Polymorphism p.Val231Ile alters substrate selectivity of drug-metabolizing arylamine N-acetyltransferase 2 (NAT2) isoenzyme of rhesus macaque and human

Theodora Tsirka, Sotiria Boukouvala, Bogos Agianian, Giannoulis Fakis

Research output: Contribution to journalArticle

7 Citations (Scopus)

Abstract

Arylamine N-acetyltransferases (NATs) are polymorphic enzymes mediating the biotransformation of arylamine/arylhydrazine xenobiotics, including pharmaceuticals and environmental carcinogens. The NAT1 and NAT2 genes, and their many polymorphic variants, have been thoroughly studied in humans by pharmacogeneticists and cancer epidemiologists. However, little is known about the function of NAT homologues in other primate species, including disease models. Here, we perform a comparative functional investigation of the NAT2 homologues of the rhesus macaque and human. We further dissect the functional impact of a previously described rhesus NAT2 gene polymorphism, causing substitution of valine by isoleucine at amino acid position 231. Gene constructs of rhesus and human NAT2, bearing or lacking non-synonymous polymorphism c.691G>A (p.Val231Ile), were expressed in Escherichia coli for comparative enzymatic analysis against various NAT1- and NAT2-selective substrates. The results suggest that the p.Val231Ile polymorphism does not compromise the stability or overall enzymatic activity of NAT2. However, substitution of Val231 by the bulkier isoleucine appears to alter enzyme substrate selectivity by decreasing the affinity towards NAT2 substrates and increasing the affinity towards NAT1 substrates. The experimental observations are supported by in silico modelling localizing polymorphic residue 231 close to amino acid loop 125-129, which forms part of the substrate binding pocket wall and determines the substrate binding preferences of the NAT isoenzymes. The p.Val231Ile polymorphism is the first natural polymorphism demonstrated to affect NAT substrate selectivity via this particular mechanism. The study is also the first to thoroughly characterize the properties of a polymorphic NAT isoenzyme in a non-human primate model.

Original languageEnglish (US)
Pages (from-to)65-73
Number of pages9
JournalGene
Volume536
Issue number1
DOIs
StatePublished - Feb 15 2014
Externally publishedYes

Fingerprint

Arylamine N-Acetyltransferase
Acetyltransferases
Macaca mulatta
Isoenzymes
Pharmaceutical Preparations
Isoleucine
Primates
Environmental Carcinogens
Genes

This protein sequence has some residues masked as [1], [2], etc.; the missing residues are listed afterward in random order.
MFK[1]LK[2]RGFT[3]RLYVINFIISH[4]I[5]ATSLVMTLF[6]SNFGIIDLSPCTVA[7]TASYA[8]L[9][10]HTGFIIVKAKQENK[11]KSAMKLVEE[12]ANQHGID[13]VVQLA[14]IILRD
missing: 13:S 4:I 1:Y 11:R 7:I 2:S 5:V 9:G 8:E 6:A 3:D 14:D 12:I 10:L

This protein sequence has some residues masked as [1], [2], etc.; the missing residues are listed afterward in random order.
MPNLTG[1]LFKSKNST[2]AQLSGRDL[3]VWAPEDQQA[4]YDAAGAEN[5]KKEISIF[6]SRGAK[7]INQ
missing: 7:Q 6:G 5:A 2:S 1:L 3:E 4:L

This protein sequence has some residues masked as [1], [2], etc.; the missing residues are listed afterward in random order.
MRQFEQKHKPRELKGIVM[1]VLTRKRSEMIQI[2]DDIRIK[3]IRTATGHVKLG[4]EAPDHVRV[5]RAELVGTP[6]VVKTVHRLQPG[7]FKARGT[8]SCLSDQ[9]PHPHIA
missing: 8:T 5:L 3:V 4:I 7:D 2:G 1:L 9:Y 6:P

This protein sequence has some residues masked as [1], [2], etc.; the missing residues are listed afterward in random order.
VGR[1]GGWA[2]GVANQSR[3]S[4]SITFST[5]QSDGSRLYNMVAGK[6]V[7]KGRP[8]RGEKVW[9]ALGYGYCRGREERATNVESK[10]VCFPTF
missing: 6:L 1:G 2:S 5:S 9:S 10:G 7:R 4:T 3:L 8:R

Amino Acids
Valine
Xenobiotics
Enzymes
Biotransformation
Computer Simulation

Keywords

  • Animal model
  • Drug metabolism
  • NAT2 gene
  • Polymorphic gene variant
  • Primate
  • Xenobiotic metabolizing enzyme

ASJC Scopus subject areas

  • Genetics

Cite this

Polymorphism p.Val231Ile alters substrate selectivity of drug-metabolizing arylamine N-acetyltransferase 2 (NAT2) isoenzyme of rhesus macaque and human. / Tsirka, Theodora; Boukouvala, Sotiria; Agianian, Bogos; Fakis, Giannoulis.

In: Gene, Vol. 536, No. 1, 15.02.2014, p. 65-73.

Research output: Contribution to journalArticle

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abstract = "Arylamine N-acetyltransferases (NATs) are polymorphic enzymes mediating the biotransformation of arylamine/arylhydrazine xenobiotics, including pharmaceuticals and environmental carcinogens. The NAT1 and NAT2 genes, and their many polymorphic variants, have been thoroughly studied in humans by pharmacogeneticists and cancer epidemiologists. However, little is known about the function of NAT homologues in other primate species, including disease models. Here, we perform a comparative functional investigation of the NAT2 homologues of the rhesus macaque and human. We further dissect the functional impact of a previously described rhesus NAT2 gene polymorphism, causing substitution of valine by isoleucine at amino acid position 231. Gene constructs of rhesus and human NAT2, bearing or lacking non-synonymous polymorphism c.691G>A (p.Val231Ile), were expressed in Escherichia coli for comparative enzymatic analysis against various NAT1- and NAT2-selective substrates. The results suggest that the p.Val231Ile polymorphism does not compromise the stability or overall enzymatic activity of NAT2. However, substitution of Val231 by the bulkier isoleucine appears to alter enzyme substrate selectivity by decreasing the affinity towards NAT2 substrates and increasing the affinity towards NAT1 substrates. The experimental observations are supported by in silico modelling localizing polymorphic residue 231 close to amino acid loop 125-129, which forms part of the substrate binding pocket wall and determines the substrate binding preferences of the NAT isoenzymes. The p.Val231Ile polymorphism is the first natural polymorphism demonstrated to affect NAT substrate selectivity via this particular mechanism. The study is also the first to thoroughly characterize the properties of a polymorphic NAT isoenzyme in a non-human primate model.",
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AU - Agianian, Bogos

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